SATUN, Thailand (Reuters) – Son of a Thai fisherman, Anurak Saruethai, never really took sea life. But seafood has been good for him.
Anurak Sareuthai is seen on a mobile phone as he sells dried seafood products during a Facebook live event at his house in Satun Province, Southern Thailand, May 30, 2019. Picture taken May 30, 2019. REUTERS / Jiraporn Kuhakan  Hawking dried shrimp, squid and fish in nocturnal Facebook ( FB.O ) lifestyles, Anurak, who is fast with a joke and skilled to interact with customers, can draw up to 300,000 viewers at a time.
He is supported by a team that helps respond to orders, answer questions on Facebook Messenger, monitor payments to his bank account and shout out the roof lines off camera for comic effect.
The formula works so well, Anurak says he alone produced 26 million baht ($ 829,000) in March.
"Facebook and Instagram allow people. If you do the right thing with good content, you can make millions in just seven months," he told Reuters from the seaside resort of Satun.
His success is symbolic of flourishing social media trade in Thailand, where entrepreneurs sell products directly to customers via Facebook, Instagram and messaging apps such as Japan's Line Corp ( 3938.T ).
Propagated by upgrades to mobile banking apps, sales via social media in Thailand more than doubled to $ 334.2 billion. Baht (USD 10.9 billion) in 2017, according to the latest report by the country's electronic transaction development agency.
In addition, sales accounted for 44% of e-commerce in Southeast Asia's second-largest economy and jumped from 21% the year before. Since then, banks have lost transfer fees, which are likely to drive the market further.
The popularity of the so-called social trade in Thailand is largely due to the fact that large e-commerce companies, cultural shopping trips and the wide use of Facebook ( FB.O ) and Instagram are relatively late. Ca. 38 million people or 57% of the population have access to Facebook every day, according to the US company.
Its growth also highlights the global business opportunities for Facebook and its Instagram device.
"Social trade is a market for monitoring because Facebook has recently moved stronger in the trade direction with the launch of many trade-friendly features," said Alessandro Psicini, co-founder of Crea, who advises brands that will increase their social media sale in Thailand.
Facebook said this month that it wanted to expand into payments and start its own coin. Instagram in March introduced a checkout button that allows users to shop without leaving the app, although this feature is currently limited to a small number of brands and US consumers.
Facebook and Instagram refused to comment on how they plan to get the most out of social trading opportunities.
In Asia, only Indonesia competes in social trade. It accounts for approx. 40% of e-commerce, but less than $ 3 billion, says McKinsey & Company. The market is less developed, as many Indonesians do not have bank accounts and because of the challenges of delivering goods across the country's archipelago.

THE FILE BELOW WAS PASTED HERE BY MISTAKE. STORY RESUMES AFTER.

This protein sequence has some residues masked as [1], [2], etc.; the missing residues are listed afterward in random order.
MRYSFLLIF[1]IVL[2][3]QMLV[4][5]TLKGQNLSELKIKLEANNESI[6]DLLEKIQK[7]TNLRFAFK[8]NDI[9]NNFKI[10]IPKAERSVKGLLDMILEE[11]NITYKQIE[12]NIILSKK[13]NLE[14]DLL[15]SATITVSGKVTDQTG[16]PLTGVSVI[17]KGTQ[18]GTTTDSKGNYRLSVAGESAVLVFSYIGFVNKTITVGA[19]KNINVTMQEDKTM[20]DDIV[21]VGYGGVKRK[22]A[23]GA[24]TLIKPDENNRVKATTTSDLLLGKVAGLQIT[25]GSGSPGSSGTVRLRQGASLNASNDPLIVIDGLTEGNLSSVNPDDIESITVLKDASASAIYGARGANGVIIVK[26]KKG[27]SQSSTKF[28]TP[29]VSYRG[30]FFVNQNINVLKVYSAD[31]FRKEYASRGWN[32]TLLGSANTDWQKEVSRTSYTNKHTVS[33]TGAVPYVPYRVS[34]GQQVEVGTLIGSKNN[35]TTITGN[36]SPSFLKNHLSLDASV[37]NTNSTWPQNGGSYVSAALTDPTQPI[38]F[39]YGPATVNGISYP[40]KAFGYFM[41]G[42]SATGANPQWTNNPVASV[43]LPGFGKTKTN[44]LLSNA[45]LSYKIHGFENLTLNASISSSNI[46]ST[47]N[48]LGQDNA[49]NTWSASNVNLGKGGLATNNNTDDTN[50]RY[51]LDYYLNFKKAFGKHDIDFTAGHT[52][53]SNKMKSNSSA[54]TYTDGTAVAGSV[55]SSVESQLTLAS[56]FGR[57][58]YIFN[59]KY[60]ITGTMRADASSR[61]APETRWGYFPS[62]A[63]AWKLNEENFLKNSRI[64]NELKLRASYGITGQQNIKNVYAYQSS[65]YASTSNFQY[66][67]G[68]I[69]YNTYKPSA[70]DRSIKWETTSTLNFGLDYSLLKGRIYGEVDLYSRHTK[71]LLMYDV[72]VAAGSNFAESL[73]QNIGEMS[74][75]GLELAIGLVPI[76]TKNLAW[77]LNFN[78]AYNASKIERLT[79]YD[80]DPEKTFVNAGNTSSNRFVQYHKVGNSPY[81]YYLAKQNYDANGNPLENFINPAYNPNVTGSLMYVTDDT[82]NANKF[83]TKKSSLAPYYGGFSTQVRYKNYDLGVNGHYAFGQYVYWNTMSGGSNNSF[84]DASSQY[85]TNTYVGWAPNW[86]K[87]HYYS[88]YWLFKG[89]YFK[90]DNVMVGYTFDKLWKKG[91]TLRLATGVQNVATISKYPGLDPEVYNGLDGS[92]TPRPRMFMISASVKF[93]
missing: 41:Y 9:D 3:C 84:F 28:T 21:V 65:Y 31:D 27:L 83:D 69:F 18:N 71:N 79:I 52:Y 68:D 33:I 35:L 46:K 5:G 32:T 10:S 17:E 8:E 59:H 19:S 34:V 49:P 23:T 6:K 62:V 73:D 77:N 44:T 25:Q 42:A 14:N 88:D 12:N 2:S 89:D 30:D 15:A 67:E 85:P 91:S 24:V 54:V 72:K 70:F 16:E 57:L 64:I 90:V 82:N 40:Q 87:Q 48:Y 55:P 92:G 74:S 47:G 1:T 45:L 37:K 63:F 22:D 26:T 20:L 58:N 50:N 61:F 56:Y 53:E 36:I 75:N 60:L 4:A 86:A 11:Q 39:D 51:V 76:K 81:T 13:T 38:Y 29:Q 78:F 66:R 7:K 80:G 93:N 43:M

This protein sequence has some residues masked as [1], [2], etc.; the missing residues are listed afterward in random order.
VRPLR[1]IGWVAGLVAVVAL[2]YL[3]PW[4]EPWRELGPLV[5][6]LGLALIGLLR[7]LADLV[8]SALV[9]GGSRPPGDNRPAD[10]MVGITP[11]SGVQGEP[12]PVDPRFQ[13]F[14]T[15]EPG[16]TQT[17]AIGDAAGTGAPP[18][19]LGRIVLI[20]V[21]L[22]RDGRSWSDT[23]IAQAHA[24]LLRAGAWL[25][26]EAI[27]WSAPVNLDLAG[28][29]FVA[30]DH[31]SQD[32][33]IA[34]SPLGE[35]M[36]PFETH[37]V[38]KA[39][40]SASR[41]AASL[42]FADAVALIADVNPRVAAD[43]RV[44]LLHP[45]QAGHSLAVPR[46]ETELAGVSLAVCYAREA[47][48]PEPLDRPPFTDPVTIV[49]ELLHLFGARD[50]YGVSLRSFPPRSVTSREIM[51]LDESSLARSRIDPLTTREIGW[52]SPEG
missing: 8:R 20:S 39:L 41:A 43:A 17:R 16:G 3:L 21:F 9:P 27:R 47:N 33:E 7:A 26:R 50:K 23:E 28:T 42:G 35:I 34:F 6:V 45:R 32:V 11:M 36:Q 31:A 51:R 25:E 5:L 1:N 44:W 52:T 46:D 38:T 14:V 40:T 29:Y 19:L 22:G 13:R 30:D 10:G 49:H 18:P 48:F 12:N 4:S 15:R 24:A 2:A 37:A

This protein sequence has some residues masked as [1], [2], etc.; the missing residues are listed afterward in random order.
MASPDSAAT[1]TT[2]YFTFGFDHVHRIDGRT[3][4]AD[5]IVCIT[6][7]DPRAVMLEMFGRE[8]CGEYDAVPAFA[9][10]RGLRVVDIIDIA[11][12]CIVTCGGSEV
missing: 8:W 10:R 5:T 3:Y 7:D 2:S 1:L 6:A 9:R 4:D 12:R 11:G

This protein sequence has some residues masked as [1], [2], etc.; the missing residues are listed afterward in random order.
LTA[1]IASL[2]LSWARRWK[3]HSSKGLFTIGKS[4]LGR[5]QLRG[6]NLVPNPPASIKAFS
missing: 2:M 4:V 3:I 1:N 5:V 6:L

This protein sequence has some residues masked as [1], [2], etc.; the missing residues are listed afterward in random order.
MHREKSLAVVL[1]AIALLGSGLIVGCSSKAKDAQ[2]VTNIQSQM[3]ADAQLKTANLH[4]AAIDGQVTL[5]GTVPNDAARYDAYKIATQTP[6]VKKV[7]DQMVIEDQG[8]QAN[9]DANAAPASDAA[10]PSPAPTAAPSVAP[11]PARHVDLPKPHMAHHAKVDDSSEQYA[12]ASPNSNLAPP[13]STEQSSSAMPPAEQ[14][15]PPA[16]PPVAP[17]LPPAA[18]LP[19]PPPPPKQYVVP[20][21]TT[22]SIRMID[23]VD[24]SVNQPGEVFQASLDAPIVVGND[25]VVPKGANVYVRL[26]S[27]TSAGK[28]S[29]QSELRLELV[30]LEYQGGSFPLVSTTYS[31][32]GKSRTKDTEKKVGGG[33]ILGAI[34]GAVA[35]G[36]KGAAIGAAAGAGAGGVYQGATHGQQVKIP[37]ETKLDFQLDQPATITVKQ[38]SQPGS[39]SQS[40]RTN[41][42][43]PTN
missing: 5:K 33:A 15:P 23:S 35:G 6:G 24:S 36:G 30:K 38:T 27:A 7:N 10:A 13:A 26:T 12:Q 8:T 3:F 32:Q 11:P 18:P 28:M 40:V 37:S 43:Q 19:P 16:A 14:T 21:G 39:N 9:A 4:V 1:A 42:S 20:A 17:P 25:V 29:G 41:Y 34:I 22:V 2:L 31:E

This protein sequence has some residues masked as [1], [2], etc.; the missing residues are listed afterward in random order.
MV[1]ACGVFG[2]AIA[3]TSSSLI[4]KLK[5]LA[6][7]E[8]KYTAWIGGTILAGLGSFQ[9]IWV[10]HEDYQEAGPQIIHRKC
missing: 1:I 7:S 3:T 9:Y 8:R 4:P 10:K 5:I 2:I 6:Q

In other parts of Asia, shopping on major e-commerce platforms such as China's Alibaba ( BABA.N ), Amazon.com's ( AMZN.O ) Japan entity or Walmart WMT.N ) Indian unit Flipkart is the norm, although sales through social media are increasing in some countries.
Live streaming of merchants has gained popularity in China, while in India, social trading companies have emerged in the past year. Satish Meena, senior analyst at Forrester Research, says the company's preliminary estimates put India's annual social sales revenue at $ 100- $ 150 million.
Implementing a sale through social media can be difficult.
In Thailand, customers find products on Facebook or Instagram, while chats and payments usually take place on different apps. But for many Thailand, the appeal of social media trade is the direct communication with merchants.
Chonticha Srisawang, 35, who has her own brand of false eyelashes and over 76,000 followers on her Instagram, prang_bohktoh, says customers were comfortable placing orders after she took the time to answer queries on chat app Line .
"The Thai market is very customer-oriented," says Vilaiporn Taweelappontong, partner at PwC Thailand, adding that Thai shoppers love to browse and share, favoring social media across major online shopping malls.
"Dealers do everything to ensure a good experience for customers. In the United States and Europe, there is more standardization and there are fewer choices because the weight is at the back and things go faster."
The two largest online shopping malls in Thailand are now seeking to win over social media – who industry experts estimate number more than a hundred thousand. Both added live streaming services last year.
Alibaba's ( BABA.N ) Lazada, launched in Thailand in 2012, also launched an invitation-only program in August to bring social media sellers with a broad customer base on its website. About 300 traders have since joined.
Sea Ltd ( SE.N ) in March raised $ 1.5 billion, some of which will go towards the upbringing of merchants on how to best use their Shopee platform which debuted in Thailand in 2015.
However, some traders are not convinced.
Patchararak Thanasintrakul, selling swimwear on Instagram account Swimsaic, hesitates with concerns about copycats and potential pressure to discount.
"We've been thinking about it. Lazada approached us, but we're worried about brand image. Lazada likes to support discounts, but our brand has never made discounts," she said.
A Lazada spokeswoman said the company did not force its merchants to discount.
Reporting of Chayut Setboonsarng; Further reporting by Sankalp Phartiyal in Mumbai, Brenda Goh in Shanghai and Cindy Silviana in Jakarta; Editing by Kay Johnson and Edwina Gibbs